Graphic by Sonali Narayan/Daily.

To the ones before me who paved the way.

To the women who continue to dominate.

The women who made it okay to be a boss. 

To the women who make me believe it’s okay to look like me in broadcasting.

To Jovita Moore, an Atlanta broadcaster who I have watched since I was born,

I would not be the writer, leader or ambitious woman I am without you. 

To the trailblazers and the statement makers before you.

The women who continue to fight. 

To be a woman on TV is hard, and yet you all handle it with grace, compassion and visible passion. I hope I can one day receive the baton one day with fervor and attack the world in the same way you do. As a Georgia native, Jovita Moore, you were part of my childhood, my story, a woman I hope to emulate in my future career. Despite all the obstacles, you never visibly quivered or faulted from your mission. I hope to make you proud one day, to make you smile as you look at the future of journalism for women, particularly women of color. May you rest in power and rest as a legend of Atlanta broadcasting forever. 

I would not be the relentless fighter I am without you.

These women held high standards without sacrificing themselves.

They never compromised high quality 

You continue to teach me to be proud and true.

True to myself, my goals and my passions.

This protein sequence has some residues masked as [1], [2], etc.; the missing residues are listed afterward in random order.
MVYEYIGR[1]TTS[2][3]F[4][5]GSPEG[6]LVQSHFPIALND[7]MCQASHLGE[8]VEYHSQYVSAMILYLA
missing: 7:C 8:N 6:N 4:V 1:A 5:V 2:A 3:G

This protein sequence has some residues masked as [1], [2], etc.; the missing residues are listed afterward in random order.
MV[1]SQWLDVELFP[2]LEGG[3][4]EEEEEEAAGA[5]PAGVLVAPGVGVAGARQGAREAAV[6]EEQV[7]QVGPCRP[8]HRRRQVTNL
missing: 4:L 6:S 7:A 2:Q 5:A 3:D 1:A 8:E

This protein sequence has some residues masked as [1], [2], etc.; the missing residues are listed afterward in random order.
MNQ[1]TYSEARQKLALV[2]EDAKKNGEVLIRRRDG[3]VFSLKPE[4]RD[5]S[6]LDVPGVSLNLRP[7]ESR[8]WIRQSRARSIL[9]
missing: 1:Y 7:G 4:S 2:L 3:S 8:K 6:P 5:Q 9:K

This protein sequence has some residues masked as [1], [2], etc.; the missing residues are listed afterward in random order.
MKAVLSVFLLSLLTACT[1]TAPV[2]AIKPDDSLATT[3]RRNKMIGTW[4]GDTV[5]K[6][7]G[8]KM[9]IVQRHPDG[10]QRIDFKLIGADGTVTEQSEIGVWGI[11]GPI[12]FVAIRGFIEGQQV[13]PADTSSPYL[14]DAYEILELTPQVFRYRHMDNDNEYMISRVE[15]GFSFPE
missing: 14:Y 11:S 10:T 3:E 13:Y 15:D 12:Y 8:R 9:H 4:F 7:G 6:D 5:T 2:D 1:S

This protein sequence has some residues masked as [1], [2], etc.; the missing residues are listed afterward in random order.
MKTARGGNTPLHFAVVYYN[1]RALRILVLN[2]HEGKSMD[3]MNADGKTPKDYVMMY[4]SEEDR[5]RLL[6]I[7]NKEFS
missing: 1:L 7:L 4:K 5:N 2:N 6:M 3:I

To women such as Melba Tolliver, whose afro stood proud, proving it’s okay to love your natural hair on screen.

In 1971, she refused to wear a wig to hide her love of her natural self. 

Ms. Tolliver never let anyone hide her light and neither will I.

More importantly, she taught me we should never ever forget to fight. 

Robin Roberts, a broadcaster for Good Morning America, reminds me we all have our hidden battles. 

She shares her inspirational story and her passion to advocate for women’s health with us.

Her smile radiates across the screen despite all her adversities.

She taught me you can fight through anything.

Anything is possible with the strength inside of us as long as we believe.

Maria Taylor, a sports reporter for NBC Sports, opened my eyes to being a Black woman in sports,

Especially after watching her host the NFL draft, 

She solidified my passion for sports broadcasting after watching her journey.

She inspires me to believe we can thrive in a “man’s world” without compromising our values on equal pay or equal opportunities.

More importantly, I know Saturdays are not just for boys.

While to some these names are just names,

To me, they are my past, my present and my future.

I learn from them every day.

To the ones before me who paved the way, thank you.

Thank you for proving, every day, it’s possible to be bosses in broadcasting.

MiC Columnist Simone Roberts can be reached at